The best part about your 20s is that you can recover quickly from the inevitable mistakes you'll make as you figure out how to make it in the real world.
That said, there are some poor choices that have lasting effects, like not starting to save money, that are easily avoidable.
We've sorted through a variety of advice from entrepreneurs and writers on Quora and found recurring themes.
Here are the worst mistakes 20-somethings would be wise to avoid as they establish their professional and personal lives.
They think education and talent are enough to become successful.
High intelligence, natural talent, and degrees from elite universities are all good things to have, but they do not guarantee that you will land a great job — and they mean nothing when not paired with hard work.
"I spent my 20s in corporate environments, and I remember them for working nights and weekends," says Sylvie di Giusto, founder of Executive Image Consulting. "Sweat, hassle, pain, as well as diligence, perseverance, and an enormous amount of effort and energy characterize my career at this point. I've learned that there are very little short cuts when it comes to career success. Success doesn't 'just happen.' Never."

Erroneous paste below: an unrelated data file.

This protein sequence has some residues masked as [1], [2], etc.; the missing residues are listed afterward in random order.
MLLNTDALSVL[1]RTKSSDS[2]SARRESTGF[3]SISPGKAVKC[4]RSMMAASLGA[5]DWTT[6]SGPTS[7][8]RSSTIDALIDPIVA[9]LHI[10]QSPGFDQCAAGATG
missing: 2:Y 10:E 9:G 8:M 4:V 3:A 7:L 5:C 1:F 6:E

They neglect their health.
As you get older, you'll learn pretty quickly you can't party like you did in college.
"Your hangovers will be so bad at 28 that the idea of staying out drinking all night will be hilarious to you," Meggie Sutherland Cutter writes on Quora.
And the more years out of school you get, the more excessive drinking, smoking, and even an unhealthy diet go from acceptable behavior to dangerous habits.
Communications professor Michael Weston says 20-somethings also need to pay attention to their mental health, since any potential issues usually arise in your 20s.
They don't start saving money.
A recent survey of 1,003 people from Bankrate found that 69% of those ages 18 to 29 had no retirement savings at all.